ANOTHER brutal war crime has taken place in El Salvador, and this time the victims are Americans. Two American military advisers who survived a guerrilla shootdown of their helicopter were murdered in cold blood on the ground. In Central America this shocking incident is being seen as "the FMLN's Jesuit case," counterpart to the Salvadoran army's hugely publicized and still unpunished murder of six Jesuit priests a year ago. Instantly it brought to a boil in Washington the already-simmering question of whether to restore the military aid that Congress cut last fall to punish the Salvadoran armed forces for their bloodiness and intransigence. In cutting this aid (in half) by $42 million, Congress allowed for restoration if FMLN guerrillas crossed a similar line.
From the FMLN's recent military activities as well as from this atrocity, enough evidence is no doubt available to justify restoration under any fair reading of the law. Before President Bush makes a formal determination, however, people ought to be clear on what it would mean. In a large strategic context, it would unquestionably mean that a civil war that is now in its second decade, if not its sixth -- a war that has proven unwinnable in the battlefield by either side -- will go on. In an immediate political context, it would likely mean a boost on the eve of legislative elections to the ruling party faction headed by Roberto d'Aubuisson, who represents the link between the death squads and the armed forces, and a corresponding blow to the faction, headed by President Alfredo Cristiani, which represents the distant possibility of peace.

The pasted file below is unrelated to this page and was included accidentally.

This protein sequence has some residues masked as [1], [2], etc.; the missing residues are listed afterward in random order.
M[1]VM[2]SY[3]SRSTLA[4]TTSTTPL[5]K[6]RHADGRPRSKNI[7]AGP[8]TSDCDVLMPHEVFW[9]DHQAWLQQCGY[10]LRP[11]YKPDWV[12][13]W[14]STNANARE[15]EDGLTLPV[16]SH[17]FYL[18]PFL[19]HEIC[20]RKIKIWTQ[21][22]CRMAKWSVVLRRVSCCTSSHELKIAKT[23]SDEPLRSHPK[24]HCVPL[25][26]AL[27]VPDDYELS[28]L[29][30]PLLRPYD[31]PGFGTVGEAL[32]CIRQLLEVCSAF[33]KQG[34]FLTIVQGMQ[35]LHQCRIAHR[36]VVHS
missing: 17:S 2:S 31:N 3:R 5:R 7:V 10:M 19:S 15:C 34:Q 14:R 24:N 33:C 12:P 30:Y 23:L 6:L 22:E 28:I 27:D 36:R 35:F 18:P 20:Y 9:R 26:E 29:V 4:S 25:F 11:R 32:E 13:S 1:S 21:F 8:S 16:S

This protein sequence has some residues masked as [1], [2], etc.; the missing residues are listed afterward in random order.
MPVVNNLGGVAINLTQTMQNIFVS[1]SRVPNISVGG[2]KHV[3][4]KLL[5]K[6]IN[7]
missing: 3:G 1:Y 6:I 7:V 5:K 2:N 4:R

Despite the helicopter incident last Wednesday, talks between the two Salvadoran parties continued in Mexico City over the weekend. These talks are being run out of the United Nations by Alvaro deSoto, a Peruvian diplomat who is sensitive to the pushes and pulls inside each camp. A pause by the United States to give the parties a chance to work harder on the priority goal of a cease-fire would be a reasonable temporary alternative to a decision to resume the war at full speed. In this pause, the Cristiani government would have available a potentially useful new lever: the assurance that if the FMLN evaded a cease-fire, full aid would be turned back on. This could be a way to convert an American tragedy and a Salvadoran propaganda bonanza into a real contribution to political accommodation.